Texas policy experts offer playbook for post-pandemic recovery | LBJ School of Public Affairs | The University of Texas at Austin
Mural in downtown Austin at night. Credit: Cosmic Timetraveler, Unsplash
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COVID-19 could spur innovations in economic development, health care, other services

A Playbook for Resiliency: Creating Opportunity for All Texans

As state leaders begin to restart the Texas economy, policy experts from the Lyndon B. Johnson School of Public Affairs at The University of Texas at Austin and the Hobby School of Public Affairs at the University of Houston have issued a nine-point playbook for rebuilding a more equitable and inclusive future Texas.

The report, "A Playbook for Resiliency: Creating Opportunity for All Texans," co-authored by Kirk Watson, founding dean of the Hobby School of Public Affairs, and Steven Pedigo, professor of practice and director of the LBJ School's Urban Lab, calls for state and local leaders to evaluate past policies and unequal growth.

"We have to learn from the COVID-19 pandemic to ensure that, going forward, our state is more resilient than it's ever been,” said Watson, a former state senator who serves on Gov. Greg Abbott's Strike Force to Open Texas. "How we approach the challenge of recovery from the pandemic will define Texas going forward and whether it is stronger and better prepared for the future."

The report (Executive Summary) notes that the disruption caused by the COVID-19 pandemic provides an opportunity to reshape the state’s approach to critical services ranging from healthcare and education to economic development for both urban and rural communities. It will also require Texas to discard the zero-sum approach that pits jurisdictions, regions and economic sectors against each other as it makes investments in economic, workforce and community development.

"Even in a downturn, Texas cannot afford to turn away from investment at this crucial time," said Pedigo, an economic development strategist who has advised communities across the world. "As important and urgent as it to reopen Texas, our ultimate challenge is to make our state stronger and more prosperous in the future. That starts with investing in polices and plans that put Texans first."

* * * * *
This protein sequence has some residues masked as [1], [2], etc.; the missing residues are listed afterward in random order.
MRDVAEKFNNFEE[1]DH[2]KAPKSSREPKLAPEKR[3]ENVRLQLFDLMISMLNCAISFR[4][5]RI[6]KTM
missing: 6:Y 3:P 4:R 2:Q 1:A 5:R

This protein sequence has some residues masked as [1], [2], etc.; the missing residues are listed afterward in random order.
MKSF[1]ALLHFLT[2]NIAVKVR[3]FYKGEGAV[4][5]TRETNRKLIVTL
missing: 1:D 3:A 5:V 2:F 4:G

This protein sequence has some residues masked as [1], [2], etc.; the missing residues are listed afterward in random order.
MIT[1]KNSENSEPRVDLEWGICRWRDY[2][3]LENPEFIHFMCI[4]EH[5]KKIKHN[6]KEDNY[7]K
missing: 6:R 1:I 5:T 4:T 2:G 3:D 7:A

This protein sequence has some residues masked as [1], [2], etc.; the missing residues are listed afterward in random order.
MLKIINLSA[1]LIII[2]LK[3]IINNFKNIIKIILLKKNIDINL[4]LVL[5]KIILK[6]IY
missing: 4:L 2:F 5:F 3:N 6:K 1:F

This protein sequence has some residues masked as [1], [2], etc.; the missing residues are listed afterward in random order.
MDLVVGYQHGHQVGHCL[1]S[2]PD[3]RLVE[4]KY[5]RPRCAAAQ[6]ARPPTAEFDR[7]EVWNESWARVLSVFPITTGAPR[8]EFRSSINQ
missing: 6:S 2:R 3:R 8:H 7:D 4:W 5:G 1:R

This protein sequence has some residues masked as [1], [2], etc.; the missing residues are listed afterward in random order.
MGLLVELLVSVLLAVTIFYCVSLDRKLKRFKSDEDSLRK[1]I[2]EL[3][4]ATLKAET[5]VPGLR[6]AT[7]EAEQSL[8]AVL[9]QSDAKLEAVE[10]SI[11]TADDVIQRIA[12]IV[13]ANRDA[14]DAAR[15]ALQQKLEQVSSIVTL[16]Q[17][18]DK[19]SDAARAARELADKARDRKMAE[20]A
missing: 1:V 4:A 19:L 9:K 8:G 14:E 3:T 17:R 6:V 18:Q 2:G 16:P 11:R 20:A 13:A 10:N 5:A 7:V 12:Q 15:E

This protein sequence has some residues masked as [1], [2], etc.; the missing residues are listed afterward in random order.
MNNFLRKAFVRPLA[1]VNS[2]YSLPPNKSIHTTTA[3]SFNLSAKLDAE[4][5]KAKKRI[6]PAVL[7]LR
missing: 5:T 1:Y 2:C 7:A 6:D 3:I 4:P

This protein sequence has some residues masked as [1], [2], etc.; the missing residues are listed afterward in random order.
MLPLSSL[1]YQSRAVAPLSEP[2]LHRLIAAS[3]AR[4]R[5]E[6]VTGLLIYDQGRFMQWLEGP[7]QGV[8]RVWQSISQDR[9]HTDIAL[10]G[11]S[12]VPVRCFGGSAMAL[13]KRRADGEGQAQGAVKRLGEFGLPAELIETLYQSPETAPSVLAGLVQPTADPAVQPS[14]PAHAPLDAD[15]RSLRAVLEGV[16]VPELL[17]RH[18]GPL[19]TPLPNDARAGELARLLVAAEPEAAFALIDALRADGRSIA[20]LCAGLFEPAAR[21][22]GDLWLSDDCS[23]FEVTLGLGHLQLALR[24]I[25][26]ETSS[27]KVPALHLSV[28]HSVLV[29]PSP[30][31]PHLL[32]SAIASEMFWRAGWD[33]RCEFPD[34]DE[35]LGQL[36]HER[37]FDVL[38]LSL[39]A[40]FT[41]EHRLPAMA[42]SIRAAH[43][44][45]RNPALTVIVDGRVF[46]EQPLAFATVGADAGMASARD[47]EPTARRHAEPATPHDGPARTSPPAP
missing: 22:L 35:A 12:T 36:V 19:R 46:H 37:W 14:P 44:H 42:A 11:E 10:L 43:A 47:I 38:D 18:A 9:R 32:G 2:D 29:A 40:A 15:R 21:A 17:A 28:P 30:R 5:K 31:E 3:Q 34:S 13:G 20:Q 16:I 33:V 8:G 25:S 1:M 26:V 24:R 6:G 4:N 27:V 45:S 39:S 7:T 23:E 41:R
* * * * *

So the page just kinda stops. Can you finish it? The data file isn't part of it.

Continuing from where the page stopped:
"As important and urgent as it to reopen Texas, our ultimate challenge is to make our state stronger and more prosperous in the future. That starts with investing in polices and plans that put Texans first."
—LBJ Urban Lab Director Steven Pedigo

The playbook outlines detailed steps to:

  • Expand cooperation among local governments and between state and local efforts, including authorizing local governments to make decisions suited to their communities’ needs
  • Ensure the business climate supports small and local businesses, while also requiring that incentives to attract new companies achieve the goal of job creation
  • Increase investment in health care, including public health and rural health care, to leverage the industry for economic development
  • Lead the future of energy by supporting alternative energy research and adopting statewide energy efficiency goals
  • Protect essential workers by ensuring access to health care, affordable child care and family-supporting wages
  • Promote rural communities as centers for entrepreneurship through state investment
  • Invest in workforce development, including better alignment between regional workplace needs and available training
  • Leverage Texas universities as accelerators for talent and thought leadership
  • Boost physical and digital infrastructure, including ensuring all Texans have broadband access

"Achieving the report's bold goals will be challenging," said Angela Evans, dean of the LBJ School. "But this innovative playbook from the LBJ Urban Lab and the Hobby School affords all of us – policymakers, business leaders and universities – strategies for achieving a bright future that celebrates Texas's creativity, scales our innovations and addresses our community vulnerabilities."

The playbook is intended to drive longer term action, allowing the state to maintain its traditional economic strengths while acknowledging that the old way of doing things didn’t work for everyone. It also acknowledges that the recommended policy changes will require thinking beyond the state’s traditional growth and economic power to consider who – and what geographic areas – have been left behind.

"If we want a more sustainable Texas, we have to move past the old either/or playbook," Watson said. "We have to make decisions that serve the state's long-term prosperity and quality of life."


About the Lyndon B. Johnson School of Public Affairs
The LBJ School, ranked No. 8 in the nation among graduate public affairs schools, makes a difference, not only within the walls of academia, but also in the public and social dialogue of the world. Contributing viable solutions to society is the LBJ School's legacy and its benchmark. Its effectiveness in channeling the purpose and passion of students into professional careers is evident in the success of more than 4,500 graduates who are the living legacy of President Johnson's bold and fearless action. The University of Texas at Austin is home to the LBJ School. Learn more: lbj.utexas.edu

About the University of Houston
The University of Houston is a Carnegie-designated Tier One public research university recognized with a Phi Beta Kappa chapter for excellence in undergraduate education. UH serves the globally competitive Houston and Gulf Coast Region by providing world-class faculty, experiential learning and strategic industry partnerships. Located in the nation's fourth-largest city and one of the most ethnically and culturally diverse regions in the country, UH is a federally designated Hispanic- and Asian-American-serving institution with enrollment of more than 46,000 students.


Media contact:

LBJ Urban Lab
Steven Pedigo, Director